Hello my name is Jaymus Lee and I am a masters student at the University of Arizona and an Indigenous Food, Energy & Water Security and Sovereignty (Indige-FEWSS) trainee. Thank you for taking time to watch our 2021 STEM for All Video Showcase, our team hopes that you enjoyed it. Indige-FEWSS has been very active throughout the pandemic and continues to work with tribal, university, and non-profit organizations to address FEWS issues. The overall research theme for Indige-FEWSS is the development of novel and sustainable solutions for off-grid production of safe drinking water, brine management operations, and controlled environment agriculture systems. This includes research in innovative photovoltaics; holographics; sensors and controls; unit operation technologies; and material, device, and systems resiliency. Specifically, Indige-FEWSS is building upon the following research activities: novel photovoltaic materials & technologies for controlled environment agriculture and management of coupled natural-human systems for production of fit-for-use water from brackish groundwater. Ask us more about how we are putting our research and training into action on the Navajo Nation.

     
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    Torran Anderson
  • May 11, 2021 | 11:58 a.m.

    This project is super cool! I'm curious about how your Indige-FEWSS program came about and how you worked to establish trust between the university and the Indigenous communities you're working with, especially in light of historical and ongoing marginalization of Indigenous peoples by settlers? I think a lot of researchers are interested in building such relationships but struggle to overcome these challenges and historically poor relationships between research institutions and minoritized groups.

     
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    Torran Anderson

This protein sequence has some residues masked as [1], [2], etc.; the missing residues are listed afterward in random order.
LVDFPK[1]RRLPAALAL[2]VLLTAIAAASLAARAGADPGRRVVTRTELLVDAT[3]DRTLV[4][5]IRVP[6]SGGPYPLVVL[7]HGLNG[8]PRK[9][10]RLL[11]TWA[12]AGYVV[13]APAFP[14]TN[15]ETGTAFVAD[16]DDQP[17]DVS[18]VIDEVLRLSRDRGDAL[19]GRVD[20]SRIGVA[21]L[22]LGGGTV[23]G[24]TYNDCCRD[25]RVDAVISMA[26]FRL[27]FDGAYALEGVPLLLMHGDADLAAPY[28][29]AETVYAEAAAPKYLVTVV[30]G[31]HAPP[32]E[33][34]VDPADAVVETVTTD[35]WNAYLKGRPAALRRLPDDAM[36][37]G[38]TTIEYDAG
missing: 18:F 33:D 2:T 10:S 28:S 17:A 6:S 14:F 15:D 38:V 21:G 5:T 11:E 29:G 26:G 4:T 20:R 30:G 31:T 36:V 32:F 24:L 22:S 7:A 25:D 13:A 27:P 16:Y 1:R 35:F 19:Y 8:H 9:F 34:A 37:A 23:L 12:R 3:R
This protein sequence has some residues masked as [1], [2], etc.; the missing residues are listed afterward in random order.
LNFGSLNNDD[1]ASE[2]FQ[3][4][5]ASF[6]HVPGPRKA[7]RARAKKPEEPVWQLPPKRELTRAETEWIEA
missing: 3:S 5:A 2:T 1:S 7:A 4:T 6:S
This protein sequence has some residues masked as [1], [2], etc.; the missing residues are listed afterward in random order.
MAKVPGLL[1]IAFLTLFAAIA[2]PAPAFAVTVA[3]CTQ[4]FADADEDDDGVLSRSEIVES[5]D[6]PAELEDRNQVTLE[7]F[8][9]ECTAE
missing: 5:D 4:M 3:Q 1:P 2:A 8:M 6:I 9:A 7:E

Nikki Tulley
  • Icon for: Nikki Tulley

    Nikki Tulley

    Lead Presenter
    PhD Candidate
    May 11, 2021 | 01:10 p.m.

    Hi, Lydia thanks for your questions. I’ll leave how the Indige-FEWSS program came about for one of our other presenters to answer. However, I’d like to share a bit more information about the relationship between the university and Indigenous communities. As a researcher working with the Navajo Nation, I have found that this concept of tribal consultation is essential. What tribal consultation means is that we work directly with the tribe in a collaborative manner in which we understand that the tribe is a sovereign entity. In the work I do with the Navajo Nation from start to finish, the tribe is aware of my research. There are meetings with the communities and tribal entities. Their input is key to the long-term sustainability of the information and technologies we are developing with these Indigenous communities. The informative delivery of the status of the research is part of the research process that the Navajo Nation has. Searching to see if the Indigenous community a researcher is interested in working with has its own Institutional Review Board could provide further information on how to move forward in a respectful manner. Much like your efforts with the NGCI inventory, Indige-FEWSS is working to understand better our tribal partners’ challenges and interests regarding the FEWS nexus. Through this collaboration, I’ve seen trust being built with the communities through the consistent interaction over time between the researchers and the community. On a personal level as an Indigenous researcher, I have begun to translate some of my work I am involved with into the Navajo language to help with the building of trust in which I am speaking the language of the Indigenous community.

  • Icon for: Cara Shopa

    Cara Shopa

    Indige-FEWSS Program Coordinator
    May 14, 2021 | 12:47 p.m.